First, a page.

KAIST Develops Wearable Solar Powered OLED Display that can be Washed

Wearable devices have become common electronics in the modern society and they have been integrated with various smart applications to enhance life convenience. Apart from wearable accessories like glasses and watches, scientists are working on developing smart clothing to create even more diverse applications.

The Korea Advanced Institute of Science and Technology (KAIST) announced its new achievement in developing a textile-based display module that is washable, wearable and self-powered.

(Image: KAIST)

Professor Kyung Cheol Choi from the School of Electrical Engineering at KAIST and his team fabricated their wearing display modules on real textiles that integrated polymer solar cells (PSCs) with OLEDs. PSCs provide stable power without an external power source and have been one of the most promising candidates for a next-generation power source, especially for wearable and optoelectronic applications. Meanwhile, OLEDs can be driven with milliwatts.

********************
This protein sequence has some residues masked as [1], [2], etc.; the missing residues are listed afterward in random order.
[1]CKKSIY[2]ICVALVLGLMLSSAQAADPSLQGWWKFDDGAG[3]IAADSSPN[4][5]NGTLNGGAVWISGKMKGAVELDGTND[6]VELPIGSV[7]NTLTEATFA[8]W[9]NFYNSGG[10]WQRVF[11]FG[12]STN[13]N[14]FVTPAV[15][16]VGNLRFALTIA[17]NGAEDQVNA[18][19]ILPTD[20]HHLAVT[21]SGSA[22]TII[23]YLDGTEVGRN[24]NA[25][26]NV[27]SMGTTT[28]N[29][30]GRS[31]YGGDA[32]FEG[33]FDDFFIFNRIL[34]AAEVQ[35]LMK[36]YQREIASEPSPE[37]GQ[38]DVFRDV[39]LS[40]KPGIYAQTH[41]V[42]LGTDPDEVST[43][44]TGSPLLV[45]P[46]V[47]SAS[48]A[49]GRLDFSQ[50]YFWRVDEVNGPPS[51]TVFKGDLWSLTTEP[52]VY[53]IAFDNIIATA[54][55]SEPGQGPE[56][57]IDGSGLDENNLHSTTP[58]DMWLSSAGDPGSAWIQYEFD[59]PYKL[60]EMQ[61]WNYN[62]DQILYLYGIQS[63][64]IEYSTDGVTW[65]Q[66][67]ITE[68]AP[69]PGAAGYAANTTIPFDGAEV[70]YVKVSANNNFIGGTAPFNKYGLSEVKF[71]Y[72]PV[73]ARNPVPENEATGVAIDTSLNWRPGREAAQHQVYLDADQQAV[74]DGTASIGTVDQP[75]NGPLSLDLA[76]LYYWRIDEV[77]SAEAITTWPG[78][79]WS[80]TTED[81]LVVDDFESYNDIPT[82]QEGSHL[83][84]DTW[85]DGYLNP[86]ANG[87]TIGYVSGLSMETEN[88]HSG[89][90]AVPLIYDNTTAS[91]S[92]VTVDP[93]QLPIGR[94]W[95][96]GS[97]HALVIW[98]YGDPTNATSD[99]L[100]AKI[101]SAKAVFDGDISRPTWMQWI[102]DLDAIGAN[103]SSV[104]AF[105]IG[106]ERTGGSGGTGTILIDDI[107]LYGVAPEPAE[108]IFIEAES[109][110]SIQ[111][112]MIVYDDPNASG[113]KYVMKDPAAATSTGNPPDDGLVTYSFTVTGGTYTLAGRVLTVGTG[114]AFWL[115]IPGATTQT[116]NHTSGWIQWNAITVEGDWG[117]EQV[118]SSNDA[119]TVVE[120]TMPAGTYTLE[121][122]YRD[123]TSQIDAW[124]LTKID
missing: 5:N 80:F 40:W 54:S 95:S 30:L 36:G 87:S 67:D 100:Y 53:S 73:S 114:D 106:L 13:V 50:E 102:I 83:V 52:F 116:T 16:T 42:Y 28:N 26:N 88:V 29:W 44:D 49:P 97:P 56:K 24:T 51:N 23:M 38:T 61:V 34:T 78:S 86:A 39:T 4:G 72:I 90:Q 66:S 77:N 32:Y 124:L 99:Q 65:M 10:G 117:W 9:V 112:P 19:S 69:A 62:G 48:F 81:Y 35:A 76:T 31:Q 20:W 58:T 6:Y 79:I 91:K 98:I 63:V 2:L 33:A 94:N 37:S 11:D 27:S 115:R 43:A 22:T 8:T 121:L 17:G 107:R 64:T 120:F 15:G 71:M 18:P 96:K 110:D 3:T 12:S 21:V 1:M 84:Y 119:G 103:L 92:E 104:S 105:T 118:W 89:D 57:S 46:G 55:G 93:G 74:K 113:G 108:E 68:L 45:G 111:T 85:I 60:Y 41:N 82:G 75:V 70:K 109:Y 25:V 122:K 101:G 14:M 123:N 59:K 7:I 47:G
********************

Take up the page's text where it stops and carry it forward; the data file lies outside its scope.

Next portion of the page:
PSC and OLED are both vulnerable to external moisture and oxygen and encapsulation barrier is therefore essential to ensure their reliabilities. However, the conventional encapsulation barrier does not work in aqueous environment which limits the applications of wearing displays on clothing as operation on rainy days or after washing is a must.

To tackle this issue, the team employed a washable encapsulation barrier that can protect the device without losing its characteristics after washing through atomic layer deposition (ALD) and spin coating. With this encapsulation technology, the team confirmed that textile-based wearing display modules including PSCs, OLEDs, and the proposed encapsulation barrier exhibited little change in characteristics even after 20 washings with 10-minute cycles. Moreover, the encapsulated device operated stably with a low curvature radius of 3mm and boasted high reliability.

(Image: KAIST)

KAIST said the textile-based washable display module would push the commercialization of wearing electronic devices as it showed no deterioration in properties over 30 days even after being subjected to both bending stress and washing. Moreover, this wearable electronic device with self-powered system could save energy.

This research, in collaboration with Professor Seok Ho Cho from Chonnam National University and led by Eun Gyo Jeong, was published in Energy and Environmental Science on January 18, 2019.

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